It is a failure to appreciate the realistic technique and the naturalistic basis which has led to an underestimation of the play's true merits. On the one hand, we have Steele's moralistic censure of the play, in the Spectator #65, as “a perfect contradiction to good manners, good sense, and common honesty,” and of Dorimant as “a direct knave in his designs, and a clown in his language.” On the other hand, we have the “manners” view that the play is “a more exquisite and airy picture of the manners of that age than any other extant.”81 Neither of these estimates does justice to the comedy, for they both fail to appreciate the essential character of the play and the two main elements in it—the wit and the naturalistic characterization. The Man of Mode is a comedy of wit, with the usual outwitting situations involving naturalistically conceived characters.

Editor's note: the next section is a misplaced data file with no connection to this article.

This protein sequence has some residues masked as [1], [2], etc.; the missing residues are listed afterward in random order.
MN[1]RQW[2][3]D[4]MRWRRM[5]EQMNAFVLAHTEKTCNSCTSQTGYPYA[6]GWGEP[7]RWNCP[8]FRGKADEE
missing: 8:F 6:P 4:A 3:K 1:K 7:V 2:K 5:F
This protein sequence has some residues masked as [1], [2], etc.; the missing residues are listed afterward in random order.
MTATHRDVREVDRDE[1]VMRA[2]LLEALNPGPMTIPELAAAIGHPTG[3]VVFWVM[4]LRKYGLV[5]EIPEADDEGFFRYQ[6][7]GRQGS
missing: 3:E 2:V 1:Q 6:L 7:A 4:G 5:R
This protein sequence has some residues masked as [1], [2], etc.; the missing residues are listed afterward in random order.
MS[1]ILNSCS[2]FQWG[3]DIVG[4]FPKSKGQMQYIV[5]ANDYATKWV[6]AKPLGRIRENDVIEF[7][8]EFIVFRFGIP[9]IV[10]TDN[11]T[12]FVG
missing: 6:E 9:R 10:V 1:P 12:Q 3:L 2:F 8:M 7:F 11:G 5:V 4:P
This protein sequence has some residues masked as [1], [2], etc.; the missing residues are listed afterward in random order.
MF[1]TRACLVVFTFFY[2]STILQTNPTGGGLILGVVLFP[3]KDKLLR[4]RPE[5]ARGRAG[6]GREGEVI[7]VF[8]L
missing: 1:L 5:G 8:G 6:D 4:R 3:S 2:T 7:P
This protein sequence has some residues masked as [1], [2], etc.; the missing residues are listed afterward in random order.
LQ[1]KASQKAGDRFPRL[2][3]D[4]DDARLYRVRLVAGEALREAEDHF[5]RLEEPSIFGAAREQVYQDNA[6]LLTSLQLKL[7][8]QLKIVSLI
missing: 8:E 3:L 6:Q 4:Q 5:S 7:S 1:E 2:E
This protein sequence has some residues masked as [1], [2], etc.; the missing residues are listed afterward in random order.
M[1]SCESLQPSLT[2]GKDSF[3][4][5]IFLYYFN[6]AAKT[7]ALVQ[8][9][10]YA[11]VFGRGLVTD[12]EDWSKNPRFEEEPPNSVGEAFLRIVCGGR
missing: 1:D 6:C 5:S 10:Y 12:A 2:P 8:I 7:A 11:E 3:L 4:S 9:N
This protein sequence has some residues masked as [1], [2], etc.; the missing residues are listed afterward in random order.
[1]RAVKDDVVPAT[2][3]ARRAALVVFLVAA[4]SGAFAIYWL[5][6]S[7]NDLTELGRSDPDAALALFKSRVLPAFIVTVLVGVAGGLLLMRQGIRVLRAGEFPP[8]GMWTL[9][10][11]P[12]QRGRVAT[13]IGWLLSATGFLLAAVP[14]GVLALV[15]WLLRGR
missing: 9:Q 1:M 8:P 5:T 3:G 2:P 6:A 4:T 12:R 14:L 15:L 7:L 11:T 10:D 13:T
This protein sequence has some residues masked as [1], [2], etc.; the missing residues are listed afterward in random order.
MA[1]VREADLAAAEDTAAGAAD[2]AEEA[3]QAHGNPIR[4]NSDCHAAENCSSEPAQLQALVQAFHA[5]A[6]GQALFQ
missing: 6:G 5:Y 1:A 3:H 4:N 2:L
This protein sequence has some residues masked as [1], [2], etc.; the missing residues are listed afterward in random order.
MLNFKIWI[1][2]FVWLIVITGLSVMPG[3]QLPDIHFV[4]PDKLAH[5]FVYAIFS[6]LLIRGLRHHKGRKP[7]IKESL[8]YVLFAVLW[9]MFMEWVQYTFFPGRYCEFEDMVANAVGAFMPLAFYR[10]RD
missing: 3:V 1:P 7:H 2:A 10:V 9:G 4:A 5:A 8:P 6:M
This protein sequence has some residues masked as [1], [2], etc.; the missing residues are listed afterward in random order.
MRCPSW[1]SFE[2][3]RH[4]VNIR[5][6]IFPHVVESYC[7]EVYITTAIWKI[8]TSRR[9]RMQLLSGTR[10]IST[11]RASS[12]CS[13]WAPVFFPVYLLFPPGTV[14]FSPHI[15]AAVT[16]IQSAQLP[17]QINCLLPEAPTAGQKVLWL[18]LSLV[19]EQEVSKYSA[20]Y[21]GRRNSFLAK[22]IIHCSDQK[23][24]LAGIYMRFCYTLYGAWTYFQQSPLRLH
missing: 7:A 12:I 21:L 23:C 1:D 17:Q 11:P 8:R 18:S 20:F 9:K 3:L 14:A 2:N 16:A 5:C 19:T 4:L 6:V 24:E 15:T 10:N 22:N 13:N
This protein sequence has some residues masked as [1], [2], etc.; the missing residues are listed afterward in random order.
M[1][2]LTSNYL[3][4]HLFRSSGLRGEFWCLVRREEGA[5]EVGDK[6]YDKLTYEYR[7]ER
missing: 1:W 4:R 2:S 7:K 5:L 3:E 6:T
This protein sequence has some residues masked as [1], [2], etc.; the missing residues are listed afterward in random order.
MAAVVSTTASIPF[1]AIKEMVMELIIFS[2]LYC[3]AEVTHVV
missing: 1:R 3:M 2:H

Among the major figures, Dorimant is perhaps the least appreciated by modern readers, largely because the naturalistic characterization is not recognized. He is too often dismissed as a cruel and selfish rake; whereas he is actually a superb portrait of a Truewit. Dennis, in his defence of the play, pointed out that “Dorimont is a young Courtier, haughty, vain, and prone to Anger, amorous, false, and inconstant,” because this is the true nature of young men as described by Aristotle in his Rhetoric, and the dramatist must be true to life (that is, be a naturalistic writer).82 Dennis also pointed out that Rochester was the model for the part: “all the World was charm'd with Dorimont; and … it was unanimously agreed, that he had in him several of the Qualities of Wilmot Earl of Rochester, as, his Wit, his Spirit, his amorous Temper, the Charms that he had for the fair Sex, his Falshood, and his Inconstancy; the agreeable Manner of his chiding his Servants … ; and lastly, his repeating, on every Occasion, the Verses of Waller, for whom that noble Lord had a very particular Esteem.”83 Jacob says further that “the Character of Dorimant was drawn in Compliment to the Earl of Rochester.84